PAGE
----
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PHOTOCONDUCTIVITY IN ANTHRACENE UNDER PULSED ILLUMINATION

Please use this identifier to cite or link to this item: http://hdl.handle.net/1811/14658

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Title: PHOTOCONDUCTIVITY IN ANTHRACENE UNDER PULSED ILLUMINATION
Creators: Raman, R.; Azarraga, Leo; McGlynn, S. P.
Issue Date: 1964
Abstract: Photoconductivity produced in anthracene by irradiation with 1 to 2 microsecond light pulses was studied as a function of applied voltage, temperature, light intensity and wave length of excitation. It has been found that due to the existence of very long tails of the induced charge pulses, the Hecht theory cannot be applied directly. However, by assuming that the initial linear rise is due to drift of a fraction of charge carriers produced, a reasonable and reproducible value of $1 cm^{2}/v$ sec. for mobility of holes which varies as $T^{-n}$ (where $n = 1.7$ on an average) with temperature is obtained. The pulse height shows an anomalous superlinear variation with applied field. Hence neither the lifetime nor the range could be computed. The variation of photoconductivity with temperature, intensity of illumination and wave length of excitation is consistent with results reported in the literature. Using Brown and Wilds' approximation the quantum efficiency comes to about $1.6 \times 10^{-4}$. This low value together with the pulse height behavior suggests that there may exist a thin region at the illuminated surface where considerable recombination takes place. The results are such that no definite conclusion could be reached as to the mechanism of generation of charge carriers. However, the zeroth-order analysis yields reasonable and consistent values of the transport parameters.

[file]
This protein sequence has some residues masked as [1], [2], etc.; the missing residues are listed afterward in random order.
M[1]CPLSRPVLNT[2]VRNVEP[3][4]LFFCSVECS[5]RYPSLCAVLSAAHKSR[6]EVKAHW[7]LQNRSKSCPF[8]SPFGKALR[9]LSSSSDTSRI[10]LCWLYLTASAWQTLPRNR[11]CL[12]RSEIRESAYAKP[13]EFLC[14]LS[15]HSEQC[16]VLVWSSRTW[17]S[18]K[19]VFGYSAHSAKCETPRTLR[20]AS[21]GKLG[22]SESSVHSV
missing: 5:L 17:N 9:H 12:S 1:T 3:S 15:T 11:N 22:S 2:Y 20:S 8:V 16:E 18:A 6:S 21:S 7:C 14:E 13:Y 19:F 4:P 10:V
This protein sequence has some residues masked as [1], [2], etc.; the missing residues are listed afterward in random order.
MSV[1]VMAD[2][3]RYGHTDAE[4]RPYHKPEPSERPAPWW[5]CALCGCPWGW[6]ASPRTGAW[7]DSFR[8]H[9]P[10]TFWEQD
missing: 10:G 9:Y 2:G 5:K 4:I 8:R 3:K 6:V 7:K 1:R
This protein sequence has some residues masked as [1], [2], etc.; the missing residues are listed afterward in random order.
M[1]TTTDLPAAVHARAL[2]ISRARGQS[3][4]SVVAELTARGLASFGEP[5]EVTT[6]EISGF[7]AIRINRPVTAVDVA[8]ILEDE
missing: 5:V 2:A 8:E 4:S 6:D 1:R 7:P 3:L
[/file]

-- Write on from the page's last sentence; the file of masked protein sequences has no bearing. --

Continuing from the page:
URI: http://hdl.handle.net/1811/14658
Other Identifiers: 1964-Q-04
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